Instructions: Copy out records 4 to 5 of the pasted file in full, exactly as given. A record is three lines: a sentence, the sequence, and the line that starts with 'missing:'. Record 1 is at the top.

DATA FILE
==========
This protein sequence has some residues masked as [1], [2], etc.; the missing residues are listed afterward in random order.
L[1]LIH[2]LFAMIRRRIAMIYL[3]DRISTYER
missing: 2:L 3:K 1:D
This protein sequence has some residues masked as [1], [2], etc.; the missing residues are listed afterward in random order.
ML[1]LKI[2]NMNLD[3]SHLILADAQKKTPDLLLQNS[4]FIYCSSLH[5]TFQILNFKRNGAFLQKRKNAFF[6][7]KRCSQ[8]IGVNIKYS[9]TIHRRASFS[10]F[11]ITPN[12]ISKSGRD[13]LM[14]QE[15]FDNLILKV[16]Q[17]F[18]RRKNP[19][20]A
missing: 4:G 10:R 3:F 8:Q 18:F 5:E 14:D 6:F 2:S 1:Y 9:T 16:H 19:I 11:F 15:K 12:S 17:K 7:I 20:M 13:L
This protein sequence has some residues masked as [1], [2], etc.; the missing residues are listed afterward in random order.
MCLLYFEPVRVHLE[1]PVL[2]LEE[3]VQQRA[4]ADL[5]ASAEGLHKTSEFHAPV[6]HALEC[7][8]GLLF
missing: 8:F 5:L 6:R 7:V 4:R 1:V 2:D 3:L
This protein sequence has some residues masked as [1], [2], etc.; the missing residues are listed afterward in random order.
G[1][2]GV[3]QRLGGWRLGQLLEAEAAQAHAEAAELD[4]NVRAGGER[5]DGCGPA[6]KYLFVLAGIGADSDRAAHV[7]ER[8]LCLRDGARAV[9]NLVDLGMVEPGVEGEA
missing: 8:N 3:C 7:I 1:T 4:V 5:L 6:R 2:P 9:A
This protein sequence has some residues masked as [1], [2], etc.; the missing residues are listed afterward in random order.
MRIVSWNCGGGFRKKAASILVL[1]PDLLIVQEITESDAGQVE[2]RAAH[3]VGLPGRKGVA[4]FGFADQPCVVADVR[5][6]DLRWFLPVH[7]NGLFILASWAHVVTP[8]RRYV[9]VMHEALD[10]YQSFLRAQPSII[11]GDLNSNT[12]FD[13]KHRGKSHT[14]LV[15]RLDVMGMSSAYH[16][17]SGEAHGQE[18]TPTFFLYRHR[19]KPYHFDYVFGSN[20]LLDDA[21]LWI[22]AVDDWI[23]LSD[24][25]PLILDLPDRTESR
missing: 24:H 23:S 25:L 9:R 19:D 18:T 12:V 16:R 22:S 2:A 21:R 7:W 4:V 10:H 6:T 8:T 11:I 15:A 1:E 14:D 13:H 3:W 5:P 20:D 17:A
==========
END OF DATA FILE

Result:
This protein sequence has some residues masked as [1], [2], etc.; the missing residues are listed afterward in random order.
G[1][2]GV[3]QRLGGWRLGQLLEAEAAQAHAEAAELD[4]NVRAGGER[5]DGCGPA[6]KYLFVLAGIGADSDRAAHV[7]ER[8]LCLRDGARAV[9]NLVDLGMVEPGVEGEA
missing: 8:N 3:C 7:I 1:T 4:V 5:L 6:R 2:P 9:A
This protein sequence has some residues masked as [1], [2], etc.; the missing residues are listed afterward in random order.
MRIVSWNCGGGFRKKAASILVL[1]PDLLIVQEITESDAGQVE[2]RAAH[3]VGLPGRKGVA[4]FGFADQPCVVADVR[5][6]DLRWFLPVH[7]NGLFILASWAHVVTP[8]RRYV[9]VMHEALD[10]YQSFLRAQPSII[11]GDLNSNT[12]FD[13]KHRGKSHT[14]LV[15]RLDVMGMSSAYH[16][17]SGEAHGQE[18]TPTFFLYRHR[19]KPYHFDYVFGSN[20]LLDDA[21]LWI[22]AVDDWI[23]LSD[24][25]PLILDLPDRTESR
missing: 24:H 23:S 25:L 9:R 19:D 18:T 12:V 16:R 22:S 2:A 21:R 7:W 4:V 10:H 6:T 8:T 11:I 15:A 1:E 14:D 13:H 3:W 5:P 20:D 17:A